The village is in the Lake Chad region near the border with Nigeria, where Boko Haram first launched its insurgency six years ago. According to Amnesty International the uprising has so far killed 20,000 people.

While Boko Haram has attacked Chad’s capital before, the bombings on Saturday appear to be the largest and most elaborate staged yet in the country’s lake region.

Chad has become a major military ally of Nigeria in the fight against Boko Haram, which earlier this year threatened to retaliate.

In June and July, Chad’s capital, N’Djamena, was rocked by a series of suicide attacks that killed dozens of people - the first such attacks since Boko Haram threatened Chad.

Boko Haram, which has pledged its allegiance to the Islamic State (IS) group, has also stepped up attacks in Nigeria and neighboring countries since Nigerian President Muhammadu Buhari took office in May pledging to halt the uprising.

Boko Haram has used dozens of young girls and women in recent suicide bombings in Nigeria, Chad, Cameroon and Niger, raising fears it is using kidnap victims to target countries involved in setting up a regional force to combat the extremists.

Fierce fighting erupts between Chadian army and Boko Haram


Heavy fighting pitted the Chadian army on Monday against insurgents from the Nigeria-based Boko Haram group on islands in Lake Chad, security and local sources said.

"Violent clashes" were under way near Baga Sola, one of the main Chadian towns in the lake that straddles Chad, Cameroon, Nigeria and Niger, a Chadian security source told AFP, adding that Chadian forces had earlier "intercepted fleeing Boko Haram elements" around 20 kilometres (12 miles) to the southeast.

A source close to the local authorities said a "major search operation" was under way for Boko Haram militants hiding out on the lake's islands.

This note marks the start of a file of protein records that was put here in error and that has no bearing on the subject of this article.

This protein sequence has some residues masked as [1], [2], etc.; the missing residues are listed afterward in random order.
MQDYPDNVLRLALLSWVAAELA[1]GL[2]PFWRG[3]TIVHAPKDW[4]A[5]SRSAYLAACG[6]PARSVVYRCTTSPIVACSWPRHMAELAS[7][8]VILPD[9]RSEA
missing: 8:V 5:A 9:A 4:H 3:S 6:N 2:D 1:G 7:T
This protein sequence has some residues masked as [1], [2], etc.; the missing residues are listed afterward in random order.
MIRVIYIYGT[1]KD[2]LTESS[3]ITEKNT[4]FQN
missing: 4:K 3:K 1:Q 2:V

According to the security official, the clashes between militants and Chadian forces erupted Saturday on Midi Koutou island, leaving six Boko Haram fighters dead and 15 wounded. A Chadian soldier was also said to have been killed.

The source said Boko Haram "kidnapped many women and children" as they fled Saturday's fighting, and added Chadian forces had "around a thousand men positioned to occupy all the islands and neutralise Boko Haram."

The source close to local authorities said that, following a request from the central government about two weeks ago, an operation was launched "to evacuate the islands' populations," and that about 90 percent of residents had been moved to the mainland since.

Boko Haram fighters have staged several bloody attacks in recent months on islands in Lake Chad, which they have begun using as a rear-base after being routed from their traditional strongholds in Nigeria in an offensive by regional armies launched at the start of the year. (AFP)

Chad bans Islamic face veil after suicide bombings

17 June 2015

Chad has banned people from wearing the full-face veil, following two suicide bomb attacks on Monday.
Chad's government accused Nigerian militant Islamist group Boko Haram of the bombings which killed more than 20 people.

The prime minister said the veil was used as a "camouflage" by militants and said the security forces will burn all full-face veils sold in markets.

Chad is to host a new regional force set up to tackle Boko Haram.

The militant group has not commented on the attack but has previously threatened to attack Chad, after its forces started to help Nigeria.

At a meeting with religious leaders, Prime Minister Kalzeube Pahimi Deubet said the ban applied everywhere, not only public places.

He added that any clothing that covers everything but the eyes was a camouflage.

The attackers were on motorcycles when they blew themselves up outside two police buildings in the capital, N'Djamena.

Borno state, at the heart of the insurgency, is on the Nigerian border with Chad and Chadian forces have played a key role in helping Nigeria battle the jihadist group.

The US announced on Tuesday that it will give $5m (3.2m) towards a multi-national task force headquarters in Chad.

The BBC World Service's Africa editor Richard Hamilton says Boko Haram militants have increasingly been using female suicide bombers in Nigeria, as they are more likely to smuggle bombs into public places without detection.